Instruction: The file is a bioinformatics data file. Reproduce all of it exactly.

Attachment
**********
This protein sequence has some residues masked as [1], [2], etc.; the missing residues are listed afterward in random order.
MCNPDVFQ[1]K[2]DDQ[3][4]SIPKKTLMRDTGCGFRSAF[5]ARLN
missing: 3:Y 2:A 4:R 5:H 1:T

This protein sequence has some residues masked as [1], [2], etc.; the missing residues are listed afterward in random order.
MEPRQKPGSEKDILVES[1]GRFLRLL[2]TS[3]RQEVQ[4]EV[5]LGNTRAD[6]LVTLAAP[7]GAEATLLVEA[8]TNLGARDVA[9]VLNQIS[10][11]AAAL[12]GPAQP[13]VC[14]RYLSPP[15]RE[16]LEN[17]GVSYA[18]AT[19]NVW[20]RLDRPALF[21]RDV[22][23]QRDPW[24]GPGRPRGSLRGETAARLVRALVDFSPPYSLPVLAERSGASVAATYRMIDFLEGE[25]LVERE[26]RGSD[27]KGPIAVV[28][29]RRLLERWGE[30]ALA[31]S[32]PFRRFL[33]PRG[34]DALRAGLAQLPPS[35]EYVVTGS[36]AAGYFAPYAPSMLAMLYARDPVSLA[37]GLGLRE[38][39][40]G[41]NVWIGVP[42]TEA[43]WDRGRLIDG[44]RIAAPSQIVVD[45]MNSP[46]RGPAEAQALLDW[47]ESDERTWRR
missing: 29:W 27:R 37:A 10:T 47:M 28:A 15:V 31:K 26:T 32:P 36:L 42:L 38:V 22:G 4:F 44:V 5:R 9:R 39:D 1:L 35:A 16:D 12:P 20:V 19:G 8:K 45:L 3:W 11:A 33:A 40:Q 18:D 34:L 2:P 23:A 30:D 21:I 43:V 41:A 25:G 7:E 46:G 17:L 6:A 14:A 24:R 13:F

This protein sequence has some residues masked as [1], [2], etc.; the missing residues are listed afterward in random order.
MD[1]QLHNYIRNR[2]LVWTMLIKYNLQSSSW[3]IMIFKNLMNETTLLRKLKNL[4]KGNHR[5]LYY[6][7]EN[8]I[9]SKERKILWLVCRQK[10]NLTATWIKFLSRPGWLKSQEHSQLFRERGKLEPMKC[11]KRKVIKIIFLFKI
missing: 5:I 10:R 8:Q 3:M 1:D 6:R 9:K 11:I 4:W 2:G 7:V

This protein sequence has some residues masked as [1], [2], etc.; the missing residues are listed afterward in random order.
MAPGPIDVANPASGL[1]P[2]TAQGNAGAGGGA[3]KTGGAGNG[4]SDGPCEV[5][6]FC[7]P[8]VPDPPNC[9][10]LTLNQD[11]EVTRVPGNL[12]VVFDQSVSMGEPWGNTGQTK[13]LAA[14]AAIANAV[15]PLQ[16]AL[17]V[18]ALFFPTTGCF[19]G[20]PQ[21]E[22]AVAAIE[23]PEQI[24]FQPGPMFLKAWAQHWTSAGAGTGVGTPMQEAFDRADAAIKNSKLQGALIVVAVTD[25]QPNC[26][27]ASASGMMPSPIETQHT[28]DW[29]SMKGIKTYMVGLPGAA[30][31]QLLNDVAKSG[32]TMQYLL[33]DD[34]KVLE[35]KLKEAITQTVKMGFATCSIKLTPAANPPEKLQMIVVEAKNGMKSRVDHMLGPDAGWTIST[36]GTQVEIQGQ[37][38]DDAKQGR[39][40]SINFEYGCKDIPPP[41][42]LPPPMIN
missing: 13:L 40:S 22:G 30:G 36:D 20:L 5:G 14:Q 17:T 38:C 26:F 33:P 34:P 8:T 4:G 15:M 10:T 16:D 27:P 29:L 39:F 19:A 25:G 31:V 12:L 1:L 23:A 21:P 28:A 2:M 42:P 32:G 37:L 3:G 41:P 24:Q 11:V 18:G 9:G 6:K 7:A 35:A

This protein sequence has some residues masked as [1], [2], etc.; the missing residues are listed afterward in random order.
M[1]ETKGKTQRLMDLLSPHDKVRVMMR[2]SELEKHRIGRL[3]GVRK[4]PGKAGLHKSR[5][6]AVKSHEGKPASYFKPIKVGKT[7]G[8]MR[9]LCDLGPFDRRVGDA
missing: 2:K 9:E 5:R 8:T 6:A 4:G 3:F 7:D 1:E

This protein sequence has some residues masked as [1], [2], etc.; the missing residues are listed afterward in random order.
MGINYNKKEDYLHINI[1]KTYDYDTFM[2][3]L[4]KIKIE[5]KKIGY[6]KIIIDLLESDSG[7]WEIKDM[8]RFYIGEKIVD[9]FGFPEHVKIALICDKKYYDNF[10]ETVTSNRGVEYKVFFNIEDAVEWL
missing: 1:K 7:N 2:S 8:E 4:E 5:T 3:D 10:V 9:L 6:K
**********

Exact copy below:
This protein sequence has some residues masked as [1], [2], etc.; the missing residues are listed afterward in random order.
MCNPDVFQ[1]K[2]DDQ[3][4]SIPKKTLMRDTGCGFRSAF[5]ARLN
missing: 3:Y 2:A 4:R 5:H 1:T

This protein sequence has some residues masked as [1], [2], etc.; the missing residues are listed afterward in random order.
MEPRQKPGSEKDILVES[1]GRFLRLL[2]TS[3]RQEVQ[4]EV[5]LGNTRAD[6]LVTLAAP[7]GAEATLLVEA[8]TNLGARDVA[9]VLNQIS[10][11]AAAL[12]GPAQP[13]VC[14]RYLSPP[15]RE[16]LEN[17]GVSYA[18]AT[19]NVW[20]RLDRPALF[21]RDV[22][23]QRDPW[24]GPGRPRGSLRGETAARLVRALVDFSPPYSLPVLAERSGASVAATYRMIDFLEGE[25]LVERE[26]RGSD[27]KGPIAVV[28][29]RRLLERWGE[30]ALA[31]S[32]PFRRFL[33]PRG[34]DALRAGLAQLPPS[35]EYVVTGS[36]AAGYFAPYAPSMLAMLYARDPVSLA[37]GLGLRE[38][39][40]G[41]NVWIGVP[42]TEA[43]WDRGRLIDG[44]RIAAPSQIVVD[45]MNSP[46]RGPAEAQALLDW[47]ESDERTWRR
missing: 29:W 27:R 37:A 10:T 47:M 28:A 15:V 31:K 26:T 32:P 36:L 42:L 38:V 22:G 4:F 44:V 5:R 9:R 39:D 1:L 35:A 16:D 12:P 20:V 19:G 8:K 45:L 3:W 11:A 33:A 40:Q 18:D 34:L 2:P 23:A 30:D 21:I 43:V 41:A 25:G 7:E 46:G 17:L 6:A 14:A 24:R 13:F

This protein sequence has some residues masked as [1], [2], etc.; the missing residues are listed afterward in random order.
MD[1]QLHNYIRNR[2]LVWTMLIKYNLQSSSW[3]IMIFKNLMNETTLLRKLKNL[4]KGNHR[5]LYY[6][7]EN[8]I[9]SKERKILWLVCRQK[10]NLTATWIKFLSRPGWLKSQEHSQLFRERGKLEPMKC[11]KRKVIKIIFLFKI
missing: 5:I 10:R 8:Q 3:M 1:D 6:R 9:K 11:I 4:W 2:G 7:V

This protein sequence has some residues masked as [1], [2], etc.; the missing residues are listed afterward in random order.
MAPGPIDVANPASGL[1]P[2]TAQGNAGAGGGA[3]KTGGAGNG[4]SDGPCEV[5][6]FC[7]P[8]VPDPPNC[9][10]LTLNQD[11]EVTRVPGNL[12]VVFDQSVSMGEPWGNTGQTK[13]LAA[14]AAIANAV[15]PLQ[16]AL[17]V[18]ALFFPTTGCF[19]G[20]PQ[21]E[22]AVAAIE[23]PEQI[24]FQPGPMFLKAWAQHWTSAGAGTGVGTPMQEAFDRADAAIKNSKLQGALIVVAVTD[25]QPNC[26][27]ASASGMMPSPIETQHT[28]DW[29]SMKGIKTYMVGLPGAA[30][31]QLLNDVAKSG[32]TMQYLL[33]DD[34]KVLE[35]KLKEAITQTVKMGFATCSIKLTPAANPPEKLQMIVVEAKNGMKSRVDHMLGPDAGWTIST[36]GTQVEIQGQ[37][38]DDAKQGR[39][40]SINFEYGCKDIPPP[41][42]LPPPMIN
missing: 13:L 40:S 22:G 30:G 36:D 20:L 5:G 14:Q 17:T 38:C 26:F 33:P 34:P 8:T 4:G 15:M 10:T 16:D 27:P 29:L 39:F 19:A 25:G 31:V 12:L 1:L 23:A 21:P 28:A 2:M 42:P 32:G 37:L 3:G 41:P 24:Q 11:V 18:G 9:G 6:K 7:A 35:A

This protein sequence has some residues masked as [1], [2], etc.; the missing residues are listed afterward in random order.
M[1]ETKGKTQRLMDLLSPHDKVRVMMR[2]SELEKHRIGRL[3]GVRK[4]PGKAGLHKSR[5][6]AVKSHEGKPASYFKPIKVGKT[7]G[8]MR[9]LCDLGPFDRRVGDA
missing: 2:K 9:E 5:R 8:T 6:A 4:G 3:F 7:D 1:E

This protein sequence has some residues masked as [1], [2], etc.; the missing residues are listed afterward in random order.
MGINYNKKEDYLHINI[1]KTYDYDTFM[2][3]L[4]KIKIE[5]KKIGY[6]KIIIDLLESDSG[7]WEIKDM[8]RFYIGEKIVD[9]FGFPEHVKIALICDKKYYDNF[10]ETVTSNRGVEYKVFFNIEDAVEWL
missing: 1:K 7:N 2:S 8:E 4:E 5:T 3:D 10:V 9:L 6:K